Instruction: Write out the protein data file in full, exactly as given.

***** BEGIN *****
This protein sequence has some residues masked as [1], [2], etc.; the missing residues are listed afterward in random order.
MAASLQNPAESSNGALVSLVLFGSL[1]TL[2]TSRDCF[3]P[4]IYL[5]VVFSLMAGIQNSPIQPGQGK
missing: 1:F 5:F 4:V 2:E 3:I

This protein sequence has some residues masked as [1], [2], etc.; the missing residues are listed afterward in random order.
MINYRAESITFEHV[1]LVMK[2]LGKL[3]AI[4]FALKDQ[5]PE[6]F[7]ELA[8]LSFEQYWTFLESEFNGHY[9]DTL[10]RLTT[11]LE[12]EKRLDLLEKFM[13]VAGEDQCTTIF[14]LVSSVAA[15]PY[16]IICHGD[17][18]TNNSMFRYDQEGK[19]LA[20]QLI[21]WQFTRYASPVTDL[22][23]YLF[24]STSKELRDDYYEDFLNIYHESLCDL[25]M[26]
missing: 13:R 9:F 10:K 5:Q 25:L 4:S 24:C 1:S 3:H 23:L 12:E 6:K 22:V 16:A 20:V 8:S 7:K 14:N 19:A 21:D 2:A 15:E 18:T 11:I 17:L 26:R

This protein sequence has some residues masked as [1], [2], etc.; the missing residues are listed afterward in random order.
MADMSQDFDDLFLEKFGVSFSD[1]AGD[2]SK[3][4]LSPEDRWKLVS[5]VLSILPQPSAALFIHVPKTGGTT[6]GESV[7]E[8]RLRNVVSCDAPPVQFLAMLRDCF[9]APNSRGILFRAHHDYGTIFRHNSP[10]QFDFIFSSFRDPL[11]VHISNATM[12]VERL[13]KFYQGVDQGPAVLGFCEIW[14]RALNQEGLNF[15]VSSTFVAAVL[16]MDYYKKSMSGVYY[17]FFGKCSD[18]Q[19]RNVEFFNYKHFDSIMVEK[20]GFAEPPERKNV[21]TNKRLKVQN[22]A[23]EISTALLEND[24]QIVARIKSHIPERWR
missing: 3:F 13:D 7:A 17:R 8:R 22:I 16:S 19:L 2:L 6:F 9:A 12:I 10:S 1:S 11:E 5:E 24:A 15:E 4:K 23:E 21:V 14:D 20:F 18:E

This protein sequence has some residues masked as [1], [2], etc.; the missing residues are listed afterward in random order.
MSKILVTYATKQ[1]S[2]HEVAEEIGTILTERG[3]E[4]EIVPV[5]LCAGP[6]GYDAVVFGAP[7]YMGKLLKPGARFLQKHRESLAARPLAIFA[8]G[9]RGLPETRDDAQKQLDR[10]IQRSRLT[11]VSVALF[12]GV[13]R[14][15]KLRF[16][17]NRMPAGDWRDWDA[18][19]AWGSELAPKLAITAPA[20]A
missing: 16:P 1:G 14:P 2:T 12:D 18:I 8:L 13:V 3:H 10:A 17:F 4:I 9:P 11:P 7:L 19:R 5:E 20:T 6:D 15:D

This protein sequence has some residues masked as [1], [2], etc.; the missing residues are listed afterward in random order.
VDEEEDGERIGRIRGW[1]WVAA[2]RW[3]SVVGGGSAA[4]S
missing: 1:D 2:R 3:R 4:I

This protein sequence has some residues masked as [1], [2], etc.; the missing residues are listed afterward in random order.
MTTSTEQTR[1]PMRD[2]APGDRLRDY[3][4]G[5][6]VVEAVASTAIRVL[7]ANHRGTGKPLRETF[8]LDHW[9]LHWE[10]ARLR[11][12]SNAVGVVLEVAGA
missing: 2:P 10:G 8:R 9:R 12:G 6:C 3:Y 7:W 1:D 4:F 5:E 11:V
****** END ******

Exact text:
This protein sequence has some residues masked as [1], [2], etc.; the missing residues are listed afterward in random order.
MAASLQNPAESSNGALVSLVLFGSL[1]TL[2]TSRDCF[3]P[4]IYL[5]VVFSLMAGIQNSPIQPGQGK
missing: 1:F 5:F 4:V 2:E 3:I

This protein sequence has some residues masked as [1], [2], etc.; the missing residues are listed afterward in random order.
MINYRAESITFEHV[1]LVMK[2]LGKL[3]AI[4]FALKDQ[5]PE[6]F[7]ELA[8]LSFEQYWTFLESEFNGHY[9]DTL[10]RLTT[11]LE[12]EKRLDLLEKFM[13]VAGEDQCTTIF[14]LVSSVAA[15]PY[16]IICHGD[17][18]TNNSMFRYDQEGK[19]LA[20]QLI[21]WQFTRYASPVTDL[22][23]YLF[24]STSKELRDDYYEDFLNIYHESLCDL[25]M[26]
missing: 13:R 9:F 10:K 5:Q 25:L 4:S 24:C 1:S 3:H 23:L 12:E 6:K 22:V 16:A 20:V 8:S 7:K 14:N 19:A 21:D 2:A 15:E 18:T 11:I 17:L 26:R

This protein sequence has some residues masked as [1], [2], etc.; the missing residues are listed afterward in random order.
MADMSQDFDDLFLEKFGVSFSD[1]AGD[2]SK[3][4]LSPEDRWKLVS[5]VLSILPQPSAALFIHVPKTGGTT[6]GESV[7]E[8]RLRNVVSCDAPPVQFLAMLRDCF[9]APNSRGILFRAHHDYGTIFRHNSP[10]QFDFIFSSFRDPL[11]VHISNATM[12]VERL[13]KFYQGVDQGPAVLGFCEIW[14]RALNQEGLNF[15]VSSTFVAAVL[16]MDYYKKSMSGVYY[17]FFGKCSD[18]Q[19]RNVEFFNYKHFDSIMVEK[20]GFAEPPERKNV[21]TNKRLKVQN[22]A[23]EISTALLEND[24]QIVARIKSHIPERWR
missing: 3:F 13:D 7:A 17:R 8:R 22:I 16:S 19:L 2:L 6:F 9:A 12:I 10:S 1:S 11:E 5:E 24:A 15:E 4:K 23:E 21:V 14:D 20:F 18:E

This protein sequence has some residues masked as [1], [2], etc.; the missing residues are listed afterward in random order.
MSKILVTYATKQ[1]S[2]HEVAEEIGTILTERG[3]E[4]EIVPV[5]LCAGP[6]GYDAVVFGAP[7]YMGKLLKPGARFLQKHRESLAARPLAIFA[8]G[9]RGLPETRDDAQKQLDR[10]IQRSRLT[11]VSVALF[12]GV[13]R[14][15]KLRF[16][17]NRMPAGDWRDWDA[18][19]AWGSELAPKLAITAPA[20]A
missing: 16:P 1:G 14:P 2:T 12:D 18:I 8:L 13:V 3:H 10:A 17:F 4:I 9:P 11:P 7:L 19:R 5:E 20:T 6:D 15:D

This protein sequence has some residues masked as [1], [2], etc.; the missing residues are listed afterward in random order.
VDEEEDGERIGRIRGW[1]WVAA[2]RW[3]SVVGGGSAA[4]S
missing: 1:D 2:R 3:R 4:I

This protein sequence has some residues masked as [1], [2], etc.; the missing residues are listed afterward in random order.
MTTSTEQTR[1]PMRD[2]APGDRLRDY[3][4]G[5][6]VVEAVASTAIRVL[7]ANHRGTGKPLRETF[8]LDHW[9]LHWE[10]ARLR[11][12]SNAVGVVLEVAGA
missing: 2:P 10:G 8:R 9:R 12:G 6:C 3:Y 7:W 1:D 4:F 5:E 11:V